Or, rather, he mentioned Afghanistan, but simply as a "young democracy" where, thanks to the war on jihadists waged by the United States and its allies, the Afghan people "are looking to the future with new hope." Not Sayed Parwez Kaambakhsh, of course. Kaambakhsh is the 23-year-old journalist sentenced to death last month by an Afghan court for blasphemy. His future is hardly hopeful, especially since Afghanistan's senate this week endorsed his death sentence. (The senate's statement, Agence France-Presse reports, was signed by senate leader Sibghatullah Mojaddedi, "a close ally of President Hamid Karzai.")
Bush couldn't mention the Kaambakhsh case without spoiling the presidential narrative. What kind of "young democracy" infused with "new hope" sentences a citizen to death for "insulting Islam"? The answer is a democracy that enshrines Islamic law (Sharia). But confronting the role of Sharia in Islamic societies -- including those propped up by the U.S. military -- calls into question the strategy of the "war on terror" itself. After all, we're supposed to fight "terrorists" on behalf of peoples who, on liberation, are expected to join us in our "defining ideological struggle" to fight "terrorists." But how do we handle mounting evidence that the peoples we have assisted find themselves in greater sympathy with the Islamic ideology driving the "terrorists" than with our own?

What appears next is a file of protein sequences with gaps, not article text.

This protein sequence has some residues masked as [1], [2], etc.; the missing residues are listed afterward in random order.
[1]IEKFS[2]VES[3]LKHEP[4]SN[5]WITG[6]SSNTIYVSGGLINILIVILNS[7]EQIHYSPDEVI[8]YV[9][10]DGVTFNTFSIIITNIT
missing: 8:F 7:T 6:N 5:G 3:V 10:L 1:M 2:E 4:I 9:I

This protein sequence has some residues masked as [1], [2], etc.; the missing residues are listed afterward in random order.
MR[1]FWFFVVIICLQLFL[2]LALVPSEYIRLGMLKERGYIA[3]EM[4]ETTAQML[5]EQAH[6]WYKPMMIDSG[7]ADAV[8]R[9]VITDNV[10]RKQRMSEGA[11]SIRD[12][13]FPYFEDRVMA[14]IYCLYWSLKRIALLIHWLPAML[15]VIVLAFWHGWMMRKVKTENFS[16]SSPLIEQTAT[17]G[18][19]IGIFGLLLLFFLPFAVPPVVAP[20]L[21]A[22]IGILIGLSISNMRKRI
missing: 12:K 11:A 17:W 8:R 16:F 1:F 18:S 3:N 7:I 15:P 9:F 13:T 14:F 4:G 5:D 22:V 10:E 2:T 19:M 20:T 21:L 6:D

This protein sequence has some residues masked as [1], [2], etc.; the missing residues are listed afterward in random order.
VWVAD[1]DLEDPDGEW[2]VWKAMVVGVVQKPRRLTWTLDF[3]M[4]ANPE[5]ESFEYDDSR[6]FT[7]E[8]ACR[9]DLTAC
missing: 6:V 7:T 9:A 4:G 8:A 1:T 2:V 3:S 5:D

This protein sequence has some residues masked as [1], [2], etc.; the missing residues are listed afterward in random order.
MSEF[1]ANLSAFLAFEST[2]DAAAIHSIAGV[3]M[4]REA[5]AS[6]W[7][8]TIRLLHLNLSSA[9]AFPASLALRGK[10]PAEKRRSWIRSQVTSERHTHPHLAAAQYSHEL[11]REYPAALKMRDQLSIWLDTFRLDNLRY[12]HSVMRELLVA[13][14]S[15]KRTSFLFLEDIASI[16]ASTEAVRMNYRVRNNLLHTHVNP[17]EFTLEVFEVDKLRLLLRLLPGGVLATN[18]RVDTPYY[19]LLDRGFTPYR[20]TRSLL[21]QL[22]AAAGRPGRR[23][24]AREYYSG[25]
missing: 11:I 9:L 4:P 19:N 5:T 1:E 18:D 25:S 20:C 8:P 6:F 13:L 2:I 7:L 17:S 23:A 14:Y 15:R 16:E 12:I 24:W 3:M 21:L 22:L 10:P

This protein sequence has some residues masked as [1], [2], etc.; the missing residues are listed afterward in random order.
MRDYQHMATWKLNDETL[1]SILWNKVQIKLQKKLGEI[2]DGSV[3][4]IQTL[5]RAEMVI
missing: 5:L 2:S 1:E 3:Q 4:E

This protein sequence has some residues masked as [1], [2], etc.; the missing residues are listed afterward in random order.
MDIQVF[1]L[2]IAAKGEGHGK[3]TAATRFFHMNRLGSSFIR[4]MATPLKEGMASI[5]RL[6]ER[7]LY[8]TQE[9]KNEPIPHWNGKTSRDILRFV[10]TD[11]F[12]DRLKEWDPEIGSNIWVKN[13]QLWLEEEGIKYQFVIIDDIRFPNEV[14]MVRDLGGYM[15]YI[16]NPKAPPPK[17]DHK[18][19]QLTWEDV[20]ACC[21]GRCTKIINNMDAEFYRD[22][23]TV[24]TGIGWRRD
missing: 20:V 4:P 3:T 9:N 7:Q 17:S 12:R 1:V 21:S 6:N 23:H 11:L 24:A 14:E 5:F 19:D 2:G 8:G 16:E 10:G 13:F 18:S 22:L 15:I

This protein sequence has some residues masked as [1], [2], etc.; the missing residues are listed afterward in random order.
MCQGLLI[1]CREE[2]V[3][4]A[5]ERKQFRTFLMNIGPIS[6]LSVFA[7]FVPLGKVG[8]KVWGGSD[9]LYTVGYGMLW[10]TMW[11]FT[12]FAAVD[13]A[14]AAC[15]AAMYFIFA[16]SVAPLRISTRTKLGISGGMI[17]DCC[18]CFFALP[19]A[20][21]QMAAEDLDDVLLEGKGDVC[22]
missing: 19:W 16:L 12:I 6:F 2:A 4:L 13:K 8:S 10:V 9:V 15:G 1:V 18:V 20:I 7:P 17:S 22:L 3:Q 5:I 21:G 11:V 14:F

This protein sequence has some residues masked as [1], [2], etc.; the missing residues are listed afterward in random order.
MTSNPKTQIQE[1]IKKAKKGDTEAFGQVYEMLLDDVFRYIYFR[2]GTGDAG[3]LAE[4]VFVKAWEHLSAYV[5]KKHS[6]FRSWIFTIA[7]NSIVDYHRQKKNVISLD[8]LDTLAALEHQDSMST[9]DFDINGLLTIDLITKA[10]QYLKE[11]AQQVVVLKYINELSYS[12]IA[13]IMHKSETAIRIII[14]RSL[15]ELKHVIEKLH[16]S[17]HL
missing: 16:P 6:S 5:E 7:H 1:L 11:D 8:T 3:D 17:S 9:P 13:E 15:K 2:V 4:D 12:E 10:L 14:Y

This is the terrible lesson of the Kaambakhsh case, or would be, I think, if it came to wider public attention. How would our presidential candidates react to these blasphemy charges, Afghan style? It seems we'll never know.
Of course, not everyone is ignoring the story. AFP reports this week that the Taliban have weighed in on the case, also calling for "severe punishment" for Kaambakhsh. The jihadist group effectively called for the man's death by labeling him the "new Salman Rushdie" after the Bombay-born British writer whose 1988 Islamic death sentence from Iran marked the arrival of the jihadist movement into the West.
A defining moment, you might say. But no one seems to want to consider what it means.